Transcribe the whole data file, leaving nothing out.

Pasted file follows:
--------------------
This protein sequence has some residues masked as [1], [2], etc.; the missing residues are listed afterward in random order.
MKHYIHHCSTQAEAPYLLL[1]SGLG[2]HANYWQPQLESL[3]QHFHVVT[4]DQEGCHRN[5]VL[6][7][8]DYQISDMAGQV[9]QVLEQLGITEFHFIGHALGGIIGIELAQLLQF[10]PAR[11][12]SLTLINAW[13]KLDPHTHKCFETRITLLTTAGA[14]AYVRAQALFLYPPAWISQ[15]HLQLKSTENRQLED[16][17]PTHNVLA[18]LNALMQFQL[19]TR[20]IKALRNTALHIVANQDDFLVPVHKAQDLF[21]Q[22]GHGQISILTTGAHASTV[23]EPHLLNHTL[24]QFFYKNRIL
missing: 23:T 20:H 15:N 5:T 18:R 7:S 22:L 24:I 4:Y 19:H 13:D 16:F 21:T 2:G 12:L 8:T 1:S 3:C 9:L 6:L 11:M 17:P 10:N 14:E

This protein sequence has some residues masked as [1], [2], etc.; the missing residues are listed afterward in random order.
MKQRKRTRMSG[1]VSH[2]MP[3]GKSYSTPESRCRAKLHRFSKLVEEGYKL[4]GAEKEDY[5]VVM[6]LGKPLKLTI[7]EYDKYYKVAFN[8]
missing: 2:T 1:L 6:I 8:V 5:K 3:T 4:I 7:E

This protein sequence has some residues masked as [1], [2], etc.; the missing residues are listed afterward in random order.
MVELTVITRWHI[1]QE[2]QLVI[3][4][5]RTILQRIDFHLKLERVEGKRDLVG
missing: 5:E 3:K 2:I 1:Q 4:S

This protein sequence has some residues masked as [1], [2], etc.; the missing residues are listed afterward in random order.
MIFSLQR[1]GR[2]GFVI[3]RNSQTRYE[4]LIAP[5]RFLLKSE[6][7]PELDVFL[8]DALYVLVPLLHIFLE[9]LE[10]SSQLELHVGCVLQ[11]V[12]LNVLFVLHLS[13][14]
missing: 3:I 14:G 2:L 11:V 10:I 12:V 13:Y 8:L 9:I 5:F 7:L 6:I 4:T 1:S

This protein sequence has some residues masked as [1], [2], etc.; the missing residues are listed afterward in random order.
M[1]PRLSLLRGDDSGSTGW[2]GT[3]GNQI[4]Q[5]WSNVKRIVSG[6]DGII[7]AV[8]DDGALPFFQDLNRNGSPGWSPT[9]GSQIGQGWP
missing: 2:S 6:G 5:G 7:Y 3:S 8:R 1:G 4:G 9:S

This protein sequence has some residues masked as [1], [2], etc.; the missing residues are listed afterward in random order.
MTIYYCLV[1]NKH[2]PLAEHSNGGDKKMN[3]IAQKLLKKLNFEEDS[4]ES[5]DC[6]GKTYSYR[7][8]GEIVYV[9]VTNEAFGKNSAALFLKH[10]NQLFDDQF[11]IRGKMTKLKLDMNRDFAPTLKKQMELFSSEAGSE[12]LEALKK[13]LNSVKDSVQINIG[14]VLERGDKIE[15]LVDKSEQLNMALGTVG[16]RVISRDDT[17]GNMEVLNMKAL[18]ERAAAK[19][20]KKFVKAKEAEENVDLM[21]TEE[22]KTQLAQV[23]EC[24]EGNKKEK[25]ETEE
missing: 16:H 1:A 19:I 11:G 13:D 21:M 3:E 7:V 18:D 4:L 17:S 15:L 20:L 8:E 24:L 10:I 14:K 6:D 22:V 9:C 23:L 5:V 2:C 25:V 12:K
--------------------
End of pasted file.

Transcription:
This protein sequence has some residues masked as [1], [2], etc.; the missing residues are listed afterward in random order.
MKHYIHHCSTQAEAPYLLL[1]SGLG[2]HANYWQPQLESL[3]QHFHVVT[4]DQEGCHRN[5]VL[6][7][8]DYQISDMAGQV[9]QVLEQLGITEFHFIGHALGGIIGIELAQLLQF[10]PAR[11][12]SLTLINAW[13]KLDPHTHKCFETRITLLTTAGA[14]AYVRAQALFLYPPAWISQ[15]HLQLKSTENRQLED[16][17]PTHNVLA[18]LNALMQFQL[19]TR[20]IKALRNTALHIVANQDDFLVPVHKAQDLF[21]Q[22]GHGQISILTTGAHASTV[23]EPHLLNHTL[24]QFFYKNRIL
missing: 23:T 20:H 15:N 5:T 18:R 7:S 22:L 24:I 4:Y 19:H 13:D 16:F 21:T 2:G 12:L 8:T 1:S 3:C 9:L 6:L 11:M 17:P 10:N 14:E

This protein sequence has some residues masked as [1], [2], etc.; the missing residues are listed afterward in random order.
MKQRKRTRMSG[1]VSH[2]MP[3]GKSYSTPESRCRAKLHRFSKLVEEGYKL[4]GAEKEDY[5]VVM[6]LGKPLKLTI[7]EYDKYYKVAFN[8]
missing: 2:T 1:L 6:I 8:V 5:K 3:T 4:I 7:E

This protein sequence has some residues masked as [1], [2], etc.; the missing residues are listed afterward in random order.
MVELTVITRWHI[1]QE[2]QLVI[3][4][5]RTILQRIDFHLKLERVEGKRDLVG
missing: 5:E 3:K 2:I 1:Q 4:S

This protein sequence has some residues masked as [1], [2], etc.; the missing residues are listed afterward in random order.
MIFSLQR[1]GR[2]GFVI[3]RNSQTRYE[4]LIAP[5]RFLLKSE[6][7]PELDVFL[8]DALYVLVPLLHIFLE[9]LE[10]SSQLELHVGCVLQ[11]V[12]LNVLFVLHLS[13][14]
missing: 3:I 14:G 2:L 11:V 10:I 12:V 13:Y 8:L 9:I 5:F 7:L 6:I 4:T 1:S

This protein sequence has some residues masked as [1], [2], etc.; the missing residues are listed afterward in random order.
M[1]PRLSLLRGDDSGSTGW[2]GT[3]GNQI[4]Q[5]WSNVKRIVSG[6]DGII[7]AV[8]DDGALPFFQDLNRNGSPGWSPT[9]GSQIGQGWP
missing: 2:S 6:G 5:G 7:Y 3:S 8:R 1:G 4:G 9:S

This protein sequence has some residues masked as [1], [2], etc.; the missing residues are listed afterward in random order.
MTIYYCLV[1]NKH[2]PLAEHSNGGDKKMN[3]IAQKLLKKLNFEEDS[4]ES[5]DC[6]GKTYSYR[7][8]GEIVYV[9]VTNEAFGKNSAALFLKH[10]NQLFDDQF[11]IRGKMTKLKLDMNRDFAPTLKKQMELFSSEAGSE[12]LEALKK[13]LNSVKDSVQINIG[14]VLERGDKIE[15]LVDKSEQLNMALGTVG[16]RVISRDDT[17]GNMEVLNMKAL[18]ERAAAK[19][20]KKFVKAKEAEENVDLM[21]TEE[22]KTQLAQV[23]EC[24]EGNKKEK[25]ETEE
missing: 16:H 1:A 19:I 11:G 13:D 21:M 3:E 7:V 18:D 4:L 17:S 15:L 20:L 8:E 24:L 10:I 14:K 6:D 22:V 9:C 23:L 5:V 2:C 25:V 12:K